Stevia and Saccharin- Safe Alternative Sweeteners

Recent years have witnessed the of of sweeteners. From natural to artificial, it seems that Science and commerce have made it a point to fill up a need that or the common is slowly creating.

Although sucrose is not necessarily dangerous, too much consumption has become a problem for most people. It can lead to various health problems such as hypertension, and obesity if not controlled. But who can blame people from wanting to eat as much as they can?

This is why companies have tried to create that will have the same taste but have less calories or low caloric content. Most of the sweeteners in the market, in fact, are 200 to 500 times sweeter than ordinary table sugar but contains less carbohydrate.

Before penetrating the market, all of these sweeteners are evaluated and approved by the United States Administration. Despite this, there have been a lot of questions as to the safety of these sugar substitutes. There are even some that have been pulled out of the market after being approved for selling.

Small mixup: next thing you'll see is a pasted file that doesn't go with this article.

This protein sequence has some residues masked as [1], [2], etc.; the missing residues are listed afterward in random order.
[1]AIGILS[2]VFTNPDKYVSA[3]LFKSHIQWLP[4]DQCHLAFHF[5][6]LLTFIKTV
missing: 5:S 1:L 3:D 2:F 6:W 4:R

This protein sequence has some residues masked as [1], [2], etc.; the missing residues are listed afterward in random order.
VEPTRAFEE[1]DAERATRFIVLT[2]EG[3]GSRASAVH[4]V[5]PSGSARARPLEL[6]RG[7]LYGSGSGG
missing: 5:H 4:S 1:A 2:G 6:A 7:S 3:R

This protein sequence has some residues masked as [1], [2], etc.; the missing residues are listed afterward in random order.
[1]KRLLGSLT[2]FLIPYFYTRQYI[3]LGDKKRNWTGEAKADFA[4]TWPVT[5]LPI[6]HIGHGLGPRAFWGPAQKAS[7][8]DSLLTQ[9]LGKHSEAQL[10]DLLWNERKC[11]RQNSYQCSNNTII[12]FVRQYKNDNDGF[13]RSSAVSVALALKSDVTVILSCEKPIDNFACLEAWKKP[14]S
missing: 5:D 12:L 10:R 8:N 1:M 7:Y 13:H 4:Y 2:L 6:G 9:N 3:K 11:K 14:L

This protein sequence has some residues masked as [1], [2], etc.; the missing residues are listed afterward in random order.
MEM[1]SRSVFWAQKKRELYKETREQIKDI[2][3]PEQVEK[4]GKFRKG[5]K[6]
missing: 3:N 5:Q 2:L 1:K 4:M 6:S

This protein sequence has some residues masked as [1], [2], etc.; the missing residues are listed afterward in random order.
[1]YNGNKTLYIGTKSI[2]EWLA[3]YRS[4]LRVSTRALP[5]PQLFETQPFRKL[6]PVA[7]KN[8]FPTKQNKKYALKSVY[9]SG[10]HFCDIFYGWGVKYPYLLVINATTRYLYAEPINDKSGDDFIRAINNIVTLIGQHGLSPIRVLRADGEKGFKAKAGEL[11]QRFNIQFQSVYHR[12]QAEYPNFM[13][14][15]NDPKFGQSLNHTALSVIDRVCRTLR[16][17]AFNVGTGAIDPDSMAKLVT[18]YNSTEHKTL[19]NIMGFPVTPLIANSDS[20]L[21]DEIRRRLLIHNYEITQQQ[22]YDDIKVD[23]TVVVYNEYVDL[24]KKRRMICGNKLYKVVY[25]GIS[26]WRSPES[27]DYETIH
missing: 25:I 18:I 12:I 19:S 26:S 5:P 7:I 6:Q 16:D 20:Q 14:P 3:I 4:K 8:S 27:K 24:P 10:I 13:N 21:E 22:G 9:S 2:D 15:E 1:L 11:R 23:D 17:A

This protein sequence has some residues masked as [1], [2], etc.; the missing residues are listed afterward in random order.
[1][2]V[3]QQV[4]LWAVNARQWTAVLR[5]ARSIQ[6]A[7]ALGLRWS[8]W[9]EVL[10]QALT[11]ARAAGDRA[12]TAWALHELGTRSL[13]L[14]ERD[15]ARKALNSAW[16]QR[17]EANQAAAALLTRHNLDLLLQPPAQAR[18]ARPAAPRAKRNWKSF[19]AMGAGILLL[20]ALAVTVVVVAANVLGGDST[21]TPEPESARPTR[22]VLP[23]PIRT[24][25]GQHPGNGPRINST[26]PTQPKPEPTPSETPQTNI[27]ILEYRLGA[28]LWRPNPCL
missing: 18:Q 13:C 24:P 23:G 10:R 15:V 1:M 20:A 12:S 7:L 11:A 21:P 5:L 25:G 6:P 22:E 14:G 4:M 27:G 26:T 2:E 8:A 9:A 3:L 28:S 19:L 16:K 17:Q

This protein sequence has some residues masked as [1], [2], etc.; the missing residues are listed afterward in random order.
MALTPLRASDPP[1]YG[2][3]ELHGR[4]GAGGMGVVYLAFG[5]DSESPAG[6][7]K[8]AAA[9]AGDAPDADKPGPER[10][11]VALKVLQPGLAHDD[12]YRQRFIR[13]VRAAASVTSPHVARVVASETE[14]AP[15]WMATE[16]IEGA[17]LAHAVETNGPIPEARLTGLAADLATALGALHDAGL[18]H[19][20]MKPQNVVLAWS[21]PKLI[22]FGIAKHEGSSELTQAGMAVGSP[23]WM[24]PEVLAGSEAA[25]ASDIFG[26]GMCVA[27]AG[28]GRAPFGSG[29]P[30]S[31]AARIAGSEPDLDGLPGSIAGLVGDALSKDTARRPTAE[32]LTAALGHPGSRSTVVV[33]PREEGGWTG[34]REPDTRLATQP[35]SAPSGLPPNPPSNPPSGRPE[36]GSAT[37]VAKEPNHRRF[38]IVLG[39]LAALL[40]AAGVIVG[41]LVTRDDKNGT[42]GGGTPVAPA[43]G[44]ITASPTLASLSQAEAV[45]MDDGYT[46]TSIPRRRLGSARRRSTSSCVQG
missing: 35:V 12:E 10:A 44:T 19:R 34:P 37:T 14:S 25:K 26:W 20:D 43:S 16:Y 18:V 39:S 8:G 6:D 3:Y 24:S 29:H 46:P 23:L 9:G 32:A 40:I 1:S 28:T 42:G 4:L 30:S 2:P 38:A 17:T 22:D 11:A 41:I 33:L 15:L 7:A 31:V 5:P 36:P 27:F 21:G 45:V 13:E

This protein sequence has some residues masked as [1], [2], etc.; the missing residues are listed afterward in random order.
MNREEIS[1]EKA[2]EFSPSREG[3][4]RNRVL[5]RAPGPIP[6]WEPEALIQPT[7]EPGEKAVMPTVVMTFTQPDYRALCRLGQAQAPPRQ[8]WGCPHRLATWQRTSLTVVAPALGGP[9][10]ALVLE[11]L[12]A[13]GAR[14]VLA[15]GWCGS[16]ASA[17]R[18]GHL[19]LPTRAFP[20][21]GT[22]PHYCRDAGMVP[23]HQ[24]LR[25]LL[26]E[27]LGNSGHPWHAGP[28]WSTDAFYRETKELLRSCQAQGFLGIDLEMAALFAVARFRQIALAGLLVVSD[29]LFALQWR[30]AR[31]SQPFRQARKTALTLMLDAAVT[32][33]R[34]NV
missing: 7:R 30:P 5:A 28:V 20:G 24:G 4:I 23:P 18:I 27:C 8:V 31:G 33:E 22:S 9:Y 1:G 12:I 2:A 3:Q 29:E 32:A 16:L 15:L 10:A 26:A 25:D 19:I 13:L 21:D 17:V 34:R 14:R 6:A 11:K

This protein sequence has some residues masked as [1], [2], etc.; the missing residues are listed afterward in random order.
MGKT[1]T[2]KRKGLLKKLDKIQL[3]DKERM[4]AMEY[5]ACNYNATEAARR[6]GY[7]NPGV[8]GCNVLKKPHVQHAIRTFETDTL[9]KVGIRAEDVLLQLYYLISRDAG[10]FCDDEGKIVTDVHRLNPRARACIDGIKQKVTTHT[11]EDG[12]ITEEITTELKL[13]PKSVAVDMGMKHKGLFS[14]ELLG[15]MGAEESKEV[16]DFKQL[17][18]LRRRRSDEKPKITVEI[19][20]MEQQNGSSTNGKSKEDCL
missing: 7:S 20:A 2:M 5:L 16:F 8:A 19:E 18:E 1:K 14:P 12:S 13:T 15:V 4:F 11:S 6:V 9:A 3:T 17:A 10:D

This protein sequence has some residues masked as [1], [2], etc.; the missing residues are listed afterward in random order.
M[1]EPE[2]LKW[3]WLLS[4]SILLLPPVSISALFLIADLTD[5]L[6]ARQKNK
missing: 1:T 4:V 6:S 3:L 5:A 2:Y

Two of the safest sugar substitute in the market are saccharin and . Saccharin has actually been in the market since the 1970s. It is extracted from a plant in China. It was commercially distributed in packets as alternatives to sugar for beverages especially coffee. Because it is many times sweeter than ordinary table sugar, you will need a little bit more to equal the strength or effect sucrose.

Although it had already been evaluated by the US Food and Drug Administration years back, there was a time when it was put on the list of cancerous ingredients. The decision was based in a study that found a link between saccharin and cancer in rats.

It seems that a on rats found that saccharin can actually cause . Manufacturers of products that use saccharin as ingredients were even asked to out disclaimers in their labels about the potential danger of the ingredient.

Still, after much study and debate, nothing conclusive has ever been found. It was only recently when the inclusion of saccharin in the list was repealed. Experts argue that though it has caused bladder cancer in rats, this does not mean that it can also cause cancer in humans.

Stevia, like saccharin, also comes from a plant, this time from Paraguay and Brazil. It is 200 300 times sweeter than table sugar. This is why only a small amount of stevia is enough to reach the sweetness level of sucrose. Still, one great disadvantage for this sugar substitute is the fact that it has a bitter aftertaste that turns off most consumers.

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